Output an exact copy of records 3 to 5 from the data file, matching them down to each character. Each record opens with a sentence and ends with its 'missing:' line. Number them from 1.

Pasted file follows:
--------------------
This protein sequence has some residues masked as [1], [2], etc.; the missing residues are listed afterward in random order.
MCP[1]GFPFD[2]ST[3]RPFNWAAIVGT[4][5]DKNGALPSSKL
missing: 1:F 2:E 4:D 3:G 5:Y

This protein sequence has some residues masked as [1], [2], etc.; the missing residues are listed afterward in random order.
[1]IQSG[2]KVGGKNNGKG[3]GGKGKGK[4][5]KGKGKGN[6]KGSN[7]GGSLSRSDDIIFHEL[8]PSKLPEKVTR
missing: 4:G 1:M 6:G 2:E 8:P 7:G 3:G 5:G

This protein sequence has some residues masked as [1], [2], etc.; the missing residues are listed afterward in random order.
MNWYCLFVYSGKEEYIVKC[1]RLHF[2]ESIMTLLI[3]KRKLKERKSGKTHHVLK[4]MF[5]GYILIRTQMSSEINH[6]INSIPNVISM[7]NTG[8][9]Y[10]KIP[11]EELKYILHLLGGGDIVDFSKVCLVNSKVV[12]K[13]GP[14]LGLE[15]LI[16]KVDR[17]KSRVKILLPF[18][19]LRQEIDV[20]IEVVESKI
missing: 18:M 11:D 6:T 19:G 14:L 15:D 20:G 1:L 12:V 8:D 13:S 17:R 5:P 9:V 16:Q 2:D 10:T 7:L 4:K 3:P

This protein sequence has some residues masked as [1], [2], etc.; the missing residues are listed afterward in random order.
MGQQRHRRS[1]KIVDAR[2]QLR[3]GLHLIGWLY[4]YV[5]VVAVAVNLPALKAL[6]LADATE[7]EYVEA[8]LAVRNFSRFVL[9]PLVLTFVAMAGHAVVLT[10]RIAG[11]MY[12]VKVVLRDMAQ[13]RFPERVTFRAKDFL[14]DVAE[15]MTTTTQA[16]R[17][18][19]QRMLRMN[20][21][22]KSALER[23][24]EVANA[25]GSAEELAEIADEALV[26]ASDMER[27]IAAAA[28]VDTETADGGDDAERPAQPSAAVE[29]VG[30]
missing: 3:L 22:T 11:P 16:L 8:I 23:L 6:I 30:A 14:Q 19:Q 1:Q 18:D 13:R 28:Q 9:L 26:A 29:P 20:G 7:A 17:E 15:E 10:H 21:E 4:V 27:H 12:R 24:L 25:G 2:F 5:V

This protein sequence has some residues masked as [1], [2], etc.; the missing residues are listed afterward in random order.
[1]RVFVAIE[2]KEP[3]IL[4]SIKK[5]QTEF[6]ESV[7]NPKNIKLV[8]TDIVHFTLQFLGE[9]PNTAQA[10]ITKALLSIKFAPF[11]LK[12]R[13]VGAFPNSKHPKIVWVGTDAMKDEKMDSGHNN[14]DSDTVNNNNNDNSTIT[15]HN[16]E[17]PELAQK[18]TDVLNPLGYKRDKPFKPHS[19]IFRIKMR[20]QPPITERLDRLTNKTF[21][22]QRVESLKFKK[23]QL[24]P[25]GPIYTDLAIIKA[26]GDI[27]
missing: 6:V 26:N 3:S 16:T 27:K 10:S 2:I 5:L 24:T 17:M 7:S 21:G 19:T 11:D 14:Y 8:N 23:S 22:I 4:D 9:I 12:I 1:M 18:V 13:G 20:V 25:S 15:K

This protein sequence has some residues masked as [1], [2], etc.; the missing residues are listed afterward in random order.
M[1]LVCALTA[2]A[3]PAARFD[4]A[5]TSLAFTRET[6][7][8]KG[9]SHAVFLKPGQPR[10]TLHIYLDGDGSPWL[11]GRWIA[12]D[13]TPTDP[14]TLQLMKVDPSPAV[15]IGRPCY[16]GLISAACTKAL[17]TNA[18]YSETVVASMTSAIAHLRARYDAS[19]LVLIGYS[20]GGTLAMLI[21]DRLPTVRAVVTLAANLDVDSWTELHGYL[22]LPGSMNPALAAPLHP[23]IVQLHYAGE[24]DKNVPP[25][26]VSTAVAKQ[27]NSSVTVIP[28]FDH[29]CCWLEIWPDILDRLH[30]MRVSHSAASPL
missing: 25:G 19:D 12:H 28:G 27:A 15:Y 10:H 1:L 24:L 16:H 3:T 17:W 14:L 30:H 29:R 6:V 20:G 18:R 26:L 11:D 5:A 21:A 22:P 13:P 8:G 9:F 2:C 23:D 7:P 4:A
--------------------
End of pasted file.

This protein sequence has some residues masked as [1], [2], etc.; the missing residues are listed afterward in random order.
MNWYCLFVYSGKEEYIVKC[1]RLHF[2]ESIMTLLI[3]KRKLKERKSGKTHHVLK[4]MF[5]GYILIRTQMSSEINH[6]INSIPNVISM[7]NTG[8][9]Y[10]KIP[11]EELKYILHLLGGGDIVDFSKVCLVNSKVV[12]K[13]GP[14]LGLE[15]LI[16]KVDR[17]KSRVKILLPF[18][19]LRQEIDV[20]IEVVESKI
missing: 18:M 11:D 6:T 19:G 14:L 15:D 20:G 1:L 12:V 8:D 13:S 17:R 5:P 9:V 16:Q 2:D 10:T 7:L 4:K 3:P

This protein sequence has some residues masked as [1], [2], etc.; the missing residues are listed afterward in random order.
MGQQRHRRS[1]KIVDAR[2]QLR[3]GLHLIGWLY[4]YV[5]VVAVAVNLPALKAL[6]LADATE[7]EYVEA[8]LAVRNFSRFVL[9]PLVLTFVAMAGHAVVLT[10]RIAG[11]MY[12]VKVVLRDMAQ[13]RFPERVTFRAKDFL[14]DVAE[15]MTTTTQA[16]R[17][18][19]QRMLRMN[20][21][22]KSALER[23][24]EVANA[25]GSAEELAEIADEALV[26]ASDMER[27]IAAAA[28]VDTETADGGDDAERPAQPSAAVE[29]VG[30]
missing: 3:L 22:T 11:P 16:L 8:I 23:L 6:I 30:A 14:Q 19:Q 1:Q 18:D 13:R 28:Q 9:L 26:A 29:P 20:G 7:A 17:E 15:E 10:H 21:E 4:V 27:H 12:R 24:L 25:G 2:F 5:V

This protein sequence has some residues masked as [1], [2], etc.; the missing residues are listed afterward in random order.
[1]RVFVAIE[2]KEP[3]IL[4]SIKK[5]QTEF[6]ESV[7]NPKNIKLV[8]TDIVHFTLQFLGE[9]PNTAQA[10]ITKALLSIKFAPF[11]LK[12]R[13]VGAFPNSKHPKIVWVGTDAMKDEKMDSGHNN[14]DSDTVNNNNNDNSTIT[15]HN[16]E[17]PELAQK[18]TDVLNPLGYKRDKPFKPHS[19]IFRIKMR[20]QPPITERLDRLTNKTF[21][22]QRVESLKFKK[23]QL[24]P[25]GPIYTDLAIIKA[26]GDI[27]
missing: 6:V 26:N 3:S 16:T 27:K 10:S 2:I 5:L 24:T 17:M 7:S 21:G 19:T 11:D 14:Y 8:N 23:S 22:I 4:D 9:I 12:I 1:M 18:V 13:G 20:V 25:S 15:K